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Massachusetts College Student Charged With Felonies After Video Of Incident Is Posted To YouTube

This past week the news and internet have been abuzz with reports regarding a Massachusets college student charged with a crime as a result of an incident that allegedly occurred at Dean College in Franklin, MA. The Milford Daily News ran a report on the case, it also received coverage on the local WBZ television news. The college student, who is originally from New York, got into a confrontation with the alleged victim, who is also a student at the college. The confrontation allegedly started because the student believed the alleged victim had stolen an expensive pair of Nike Foamposite sneakers.

The student allegedly confronted the alleged victim and then punched him in the face. In the ensuing fight the student is accused of hitting the alleged victim several more times, including using the shoes at issue as a dangerous weapon by taking them off the alleged victim’s feet and hitting him with them. As a result the student was charged with both regular assault and battery, and assault and battery with a dangerous weapon. Police also alleged that the student took the sneakers after the assault and charged him with unarmed robbery as a result.

Immediately after the incident no action was taken by the police or the administration, but a portion of the incident was captured on video (warning graphic content) and later uploaded to the internet.

Once the footage received widespread attention the police investigated the incident, and the school immediately expelled the student and several others who can be seen in the video. The student now faces a very serious situation. Both unarmed robbery and assault and battery with a dangerous weapon are felonies that carry maximum penalties involving state prison. As a result of the ensuing high profile media coverage it is likely his case will receive the utmost attention and care from Norfolk County prosecutors.

One interesting aspect of this case is the charge of assault and battery with a dangerous weapon as a result of the student reportedly grabbing the alleged victim’s shoes and then striking the alleged victim with them. In Massachusetts there are two different kinds of dangerous weapons under our law. Some items are considered dangerous per se. Dangerous per se weapons are items that are designed to produce great bodily harm or death. (for example guns, certain knives, brass knuckles, etc) However any item can be considered a dangerous weapon if it is used in a manner that makes it capable of producing great bodily harm. These otherwise harmless items are referred to as dangerous as used weapons. (For a more detailed discussion of Massachusetts law on this topic read Commonwealth v. Appleby the case is a little graphic in the details, but skip to page 303 for the discussion on dangerous per se and dangerous as used)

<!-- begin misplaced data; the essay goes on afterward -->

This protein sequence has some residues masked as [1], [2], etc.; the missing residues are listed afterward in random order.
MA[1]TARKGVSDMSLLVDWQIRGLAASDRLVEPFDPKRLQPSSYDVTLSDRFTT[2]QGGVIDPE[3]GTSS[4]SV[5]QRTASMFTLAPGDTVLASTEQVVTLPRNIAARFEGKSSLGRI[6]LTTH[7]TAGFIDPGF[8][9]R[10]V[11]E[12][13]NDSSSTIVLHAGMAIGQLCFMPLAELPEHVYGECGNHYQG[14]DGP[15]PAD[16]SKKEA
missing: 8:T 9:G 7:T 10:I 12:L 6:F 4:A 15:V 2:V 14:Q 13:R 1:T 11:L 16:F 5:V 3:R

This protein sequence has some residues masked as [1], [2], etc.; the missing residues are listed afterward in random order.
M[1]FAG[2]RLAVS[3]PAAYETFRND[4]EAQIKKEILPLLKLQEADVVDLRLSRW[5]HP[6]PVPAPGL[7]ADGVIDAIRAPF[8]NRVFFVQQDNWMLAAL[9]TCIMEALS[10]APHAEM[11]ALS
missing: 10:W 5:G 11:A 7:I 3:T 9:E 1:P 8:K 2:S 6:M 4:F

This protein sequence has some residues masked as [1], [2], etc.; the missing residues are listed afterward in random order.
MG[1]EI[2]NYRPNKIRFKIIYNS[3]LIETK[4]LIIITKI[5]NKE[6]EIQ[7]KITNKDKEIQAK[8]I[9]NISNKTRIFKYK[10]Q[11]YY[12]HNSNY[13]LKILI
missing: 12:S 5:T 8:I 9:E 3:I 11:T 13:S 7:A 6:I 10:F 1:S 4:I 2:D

Sneakers have been found to be dangerous weapons by higher courts in Massachusetts several times, so it is unlikely a legal challenge will get that charge dismissed prior to trial, however because the sneakers were not used to kick, but rather used in more of a smacking fashion it may be a viable issue at trial whether or not their use in this particular case was dangerous.

The student has already paid a price for this incident. His expulsion from school and subsequent media exposure will undoubtedly make his life more difficult going forward.

If you are a college student and have been charged with a crime it is essential you get an attorney who has experience representing college students, and knows how to protect your criminal record.

I have had the opportunity to represent several college and graduate students and would be happy to use my experience as a Massachusetts felony assault defense attorney to give you a free consultation and help you evaluate the best strategy for defending your case. I am also willing to work out payment plans with college students who may not be able to make a large upfront payment for services. The consultation is completely free and there is never any obligation to hire me. You will always know the total cost of representation before you hire me, and I guarantee the price you are quoted at the consultation.

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